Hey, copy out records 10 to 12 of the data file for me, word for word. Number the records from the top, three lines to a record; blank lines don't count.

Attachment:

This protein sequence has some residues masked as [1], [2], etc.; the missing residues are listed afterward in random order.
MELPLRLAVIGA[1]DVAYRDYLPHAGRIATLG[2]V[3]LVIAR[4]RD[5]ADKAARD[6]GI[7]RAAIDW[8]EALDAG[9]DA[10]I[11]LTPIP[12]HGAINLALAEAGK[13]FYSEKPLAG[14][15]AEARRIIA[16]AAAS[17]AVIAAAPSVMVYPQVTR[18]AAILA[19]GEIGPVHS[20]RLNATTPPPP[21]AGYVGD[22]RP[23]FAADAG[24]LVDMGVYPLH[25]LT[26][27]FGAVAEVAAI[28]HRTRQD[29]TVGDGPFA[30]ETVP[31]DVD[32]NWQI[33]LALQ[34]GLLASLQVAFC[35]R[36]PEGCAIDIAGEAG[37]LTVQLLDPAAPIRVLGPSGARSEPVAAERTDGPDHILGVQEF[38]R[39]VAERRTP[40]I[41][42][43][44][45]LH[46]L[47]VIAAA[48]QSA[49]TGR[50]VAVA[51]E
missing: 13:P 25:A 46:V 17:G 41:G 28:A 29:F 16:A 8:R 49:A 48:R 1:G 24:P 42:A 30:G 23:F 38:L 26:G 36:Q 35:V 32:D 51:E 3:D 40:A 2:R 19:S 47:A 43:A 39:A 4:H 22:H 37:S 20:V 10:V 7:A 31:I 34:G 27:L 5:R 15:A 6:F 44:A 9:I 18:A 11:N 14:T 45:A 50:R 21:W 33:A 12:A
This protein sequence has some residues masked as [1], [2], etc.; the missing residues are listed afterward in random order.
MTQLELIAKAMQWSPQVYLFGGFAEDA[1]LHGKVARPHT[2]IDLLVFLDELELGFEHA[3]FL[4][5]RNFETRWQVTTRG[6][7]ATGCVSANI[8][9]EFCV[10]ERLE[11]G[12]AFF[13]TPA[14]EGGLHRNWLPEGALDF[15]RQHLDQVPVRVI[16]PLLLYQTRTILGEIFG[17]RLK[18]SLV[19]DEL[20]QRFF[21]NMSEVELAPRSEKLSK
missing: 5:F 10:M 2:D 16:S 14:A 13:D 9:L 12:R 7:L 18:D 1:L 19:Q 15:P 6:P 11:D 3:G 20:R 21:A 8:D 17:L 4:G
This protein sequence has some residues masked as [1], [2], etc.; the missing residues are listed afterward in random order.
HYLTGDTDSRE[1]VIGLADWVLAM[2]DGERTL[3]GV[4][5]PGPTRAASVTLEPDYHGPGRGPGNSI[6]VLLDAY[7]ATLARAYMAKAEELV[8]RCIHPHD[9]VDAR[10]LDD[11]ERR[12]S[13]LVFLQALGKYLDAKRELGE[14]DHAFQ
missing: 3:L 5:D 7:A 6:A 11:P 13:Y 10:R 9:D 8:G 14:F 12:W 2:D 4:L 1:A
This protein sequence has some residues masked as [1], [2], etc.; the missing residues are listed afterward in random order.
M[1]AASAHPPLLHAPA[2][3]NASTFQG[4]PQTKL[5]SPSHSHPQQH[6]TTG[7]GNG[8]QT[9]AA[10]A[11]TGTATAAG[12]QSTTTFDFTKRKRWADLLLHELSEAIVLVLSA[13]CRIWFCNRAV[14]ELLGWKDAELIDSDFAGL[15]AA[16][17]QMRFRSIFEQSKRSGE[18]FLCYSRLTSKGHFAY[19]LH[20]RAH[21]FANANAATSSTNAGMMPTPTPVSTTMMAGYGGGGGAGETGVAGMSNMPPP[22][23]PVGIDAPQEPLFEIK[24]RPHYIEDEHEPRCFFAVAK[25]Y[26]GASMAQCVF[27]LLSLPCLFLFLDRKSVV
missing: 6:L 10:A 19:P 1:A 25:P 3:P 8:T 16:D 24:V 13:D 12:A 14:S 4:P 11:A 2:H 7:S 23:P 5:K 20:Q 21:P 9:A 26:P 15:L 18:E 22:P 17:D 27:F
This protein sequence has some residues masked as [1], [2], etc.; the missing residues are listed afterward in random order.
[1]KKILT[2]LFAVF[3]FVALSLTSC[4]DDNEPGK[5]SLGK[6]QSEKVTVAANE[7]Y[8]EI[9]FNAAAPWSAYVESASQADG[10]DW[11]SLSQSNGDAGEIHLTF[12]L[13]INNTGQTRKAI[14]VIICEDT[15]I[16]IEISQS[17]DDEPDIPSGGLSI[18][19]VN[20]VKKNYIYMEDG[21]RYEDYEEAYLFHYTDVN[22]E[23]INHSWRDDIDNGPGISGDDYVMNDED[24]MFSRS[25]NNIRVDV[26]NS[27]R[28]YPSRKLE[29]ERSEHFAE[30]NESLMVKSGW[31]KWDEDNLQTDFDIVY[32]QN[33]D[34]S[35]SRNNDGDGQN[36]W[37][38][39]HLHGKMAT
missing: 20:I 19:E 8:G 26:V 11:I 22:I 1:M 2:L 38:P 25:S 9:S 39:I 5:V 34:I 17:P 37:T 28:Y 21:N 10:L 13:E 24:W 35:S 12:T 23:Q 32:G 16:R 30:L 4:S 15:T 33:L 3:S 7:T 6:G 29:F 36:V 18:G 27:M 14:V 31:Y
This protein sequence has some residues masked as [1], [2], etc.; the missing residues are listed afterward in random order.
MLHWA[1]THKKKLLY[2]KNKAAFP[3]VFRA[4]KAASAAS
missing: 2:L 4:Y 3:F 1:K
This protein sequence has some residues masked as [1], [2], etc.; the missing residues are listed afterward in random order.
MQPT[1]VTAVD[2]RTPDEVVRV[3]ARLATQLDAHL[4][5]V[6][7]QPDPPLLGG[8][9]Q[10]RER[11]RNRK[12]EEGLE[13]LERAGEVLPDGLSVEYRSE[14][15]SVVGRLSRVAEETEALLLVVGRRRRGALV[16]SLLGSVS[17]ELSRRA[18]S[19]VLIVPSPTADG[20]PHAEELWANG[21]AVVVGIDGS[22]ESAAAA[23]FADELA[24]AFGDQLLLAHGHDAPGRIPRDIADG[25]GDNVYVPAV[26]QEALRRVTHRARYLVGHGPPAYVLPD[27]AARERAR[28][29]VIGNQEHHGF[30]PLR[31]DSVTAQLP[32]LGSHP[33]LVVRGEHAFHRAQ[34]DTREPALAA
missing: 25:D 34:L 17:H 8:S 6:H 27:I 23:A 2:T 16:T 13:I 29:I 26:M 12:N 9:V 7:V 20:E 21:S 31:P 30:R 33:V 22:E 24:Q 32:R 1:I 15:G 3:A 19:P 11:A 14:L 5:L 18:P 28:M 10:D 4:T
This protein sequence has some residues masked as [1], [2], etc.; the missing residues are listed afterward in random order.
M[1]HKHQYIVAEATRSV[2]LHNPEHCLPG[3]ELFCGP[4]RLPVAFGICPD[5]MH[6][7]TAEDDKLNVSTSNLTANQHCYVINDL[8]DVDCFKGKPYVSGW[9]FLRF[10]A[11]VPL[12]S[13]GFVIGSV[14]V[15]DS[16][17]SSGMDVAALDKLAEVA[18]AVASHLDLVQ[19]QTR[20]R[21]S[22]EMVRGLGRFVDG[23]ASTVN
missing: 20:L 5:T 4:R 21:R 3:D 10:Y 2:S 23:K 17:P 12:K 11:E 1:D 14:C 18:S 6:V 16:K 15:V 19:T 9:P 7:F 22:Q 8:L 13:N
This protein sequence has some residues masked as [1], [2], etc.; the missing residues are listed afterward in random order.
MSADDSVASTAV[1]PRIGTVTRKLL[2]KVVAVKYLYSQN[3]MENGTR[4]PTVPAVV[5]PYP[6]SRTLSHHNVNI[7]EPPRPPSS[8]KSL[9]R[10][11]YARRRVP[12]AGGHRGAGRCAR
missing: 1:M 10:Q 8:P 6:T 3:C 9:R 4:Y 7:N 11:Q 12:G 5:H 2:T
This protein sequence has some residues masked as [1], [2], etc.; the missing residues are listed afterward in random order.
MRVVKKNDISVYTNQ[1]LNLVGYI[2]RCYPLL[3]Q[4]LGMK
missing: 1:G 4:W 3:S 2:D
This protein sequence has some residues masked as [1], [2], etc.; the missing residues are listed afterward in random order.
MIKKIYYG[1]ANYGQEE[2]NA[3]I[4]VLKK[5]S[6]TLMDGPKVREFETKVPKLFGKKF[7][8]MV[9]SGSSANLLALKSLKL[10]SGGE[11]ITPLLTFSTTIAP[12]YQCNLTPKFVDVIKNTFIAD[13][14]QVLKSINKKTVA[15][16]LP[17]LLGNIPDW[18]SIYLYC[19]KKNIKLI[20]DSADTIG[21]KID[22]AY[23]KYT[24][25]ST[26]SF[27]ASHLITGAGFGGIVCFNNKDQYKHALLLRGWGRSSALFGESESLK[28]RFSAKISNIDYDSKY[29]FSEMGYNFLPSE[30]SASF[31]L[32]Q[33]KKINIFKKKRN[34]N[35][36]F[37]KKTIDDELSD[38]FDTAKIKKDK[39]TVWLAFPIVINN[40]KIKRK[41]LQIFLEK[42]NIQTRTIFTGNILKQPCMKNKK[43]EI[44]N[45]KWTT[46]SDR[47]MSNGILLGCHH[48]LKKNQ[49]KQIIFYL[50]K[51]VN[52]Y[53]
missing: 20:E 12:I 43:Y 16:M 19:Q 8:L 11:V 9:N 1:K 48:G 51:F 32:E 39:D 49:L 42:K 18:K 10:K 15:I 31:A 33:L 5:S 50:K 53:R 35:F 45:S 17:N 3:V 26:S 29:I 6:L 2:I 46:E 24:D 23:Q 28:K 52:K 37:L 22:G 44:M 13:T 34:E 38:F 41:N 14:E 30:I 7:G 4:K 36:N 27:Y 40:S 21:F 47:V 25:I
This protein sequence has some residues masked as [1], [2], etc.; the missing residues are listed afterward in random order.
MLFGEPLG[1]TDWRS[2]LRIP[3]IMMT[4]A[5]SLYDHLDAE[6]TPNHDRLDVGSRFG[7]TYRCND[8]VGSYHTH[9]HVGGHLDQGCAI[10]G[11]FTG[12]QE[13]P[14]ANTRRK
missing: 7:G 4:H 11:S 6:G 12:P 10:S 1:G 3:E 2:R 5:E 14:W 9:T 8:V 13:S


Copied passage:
This protein sequence has some residues masked as [1], [2], etc.; the missing residues are listed afterward in random order.
MRVVKKNDISVYTNQ[1]LNLVGYI[2]RCYPLL[3]Q[4]LGMK
missing: 1:G 4:W 3:S 2:D
This protein sequence has some residues masked as [1], [2], etc.; the missing residues are listed afterward in random order.
MIKKIYYG[1]ANYGQEE[2]NA[3]I[4]VLKK[5]S[6]TLMDGPKVREFETKVPKLFGKKF[7][8]MV[9]SGSSANLLALKSLKL[10]SGGE[11]ITPLLTFSTTIAP[12]YQCNLTPKFVDVIKNTFIAD[13][14]QVLKSINKKTVA[15][16]LP[17]LLGNIPDW[18]SIYLYC[19]KKNIKLI[20]DSADTIG[21]KID[22]AY[23]KYT[24][25]ST[26]SF[27]ASHLITGAGFGGIVCFNNKDQYKHALLLRGWGRSSALFGESESLK[28]RFSAKISNIDYDSKY[29]FSEMGYNFLPSE[30]SASF[31]L[32]Q[33]KKINIFKKKRN[34]N[35][36]F[37]KKTIDDELSD[38]FDTAKIKKDK[39]TVWLAFPIVINN[40]KIKRK[41]LQIFLEK[42]NIQTRTIFTGNILKQPCMKNKK[43]EI[44]N[45]KWTT[46]SDR[47]MSNGILLGCHH[48]LKKNQ[49]KQIIFYL[50]K[51]VN[52]Y[53]
missing: 20:E 12:I 43:Y 16:M 19:Q 8:L 11:V 9:N 1:K 48:G 51:F 32:E 39:D 49:L 42:K 18:K 10:K 15:I 31:A 33:L 5:S 50:K 53:R 35:F 45:S 17:N 3:V 26:S 29:I 6:L 2:I 46:E 24:D 23:Q 28:K 52:K 37:L 22:G 44:M 13:T 34:E 38:F 41:N 14:E 30:I 7:G 4:K 36:N 27:Y 40:S 21:F 47:V 25:I
This protein sequence has some residues masked as [1], [2], etc.; the missing residues are listed afterward in random order.
MLFGEPLG[1]TDWRS[2]LRIP[3]IMMT[4]A[5]SLYDHLDAE[6]TPNHDRLDVGSRFG[7]TYRCND[8]VGSYHTH[9]HVGGHLDQGCAI[10]G[11]FTG[12]QE[13]P[14]ANTRRK
missing: 7:G 4:H 11:S 6:G 12:P 10:S 1:G 3:E 2:R 5:E 14:W 9:T 8:V 13:S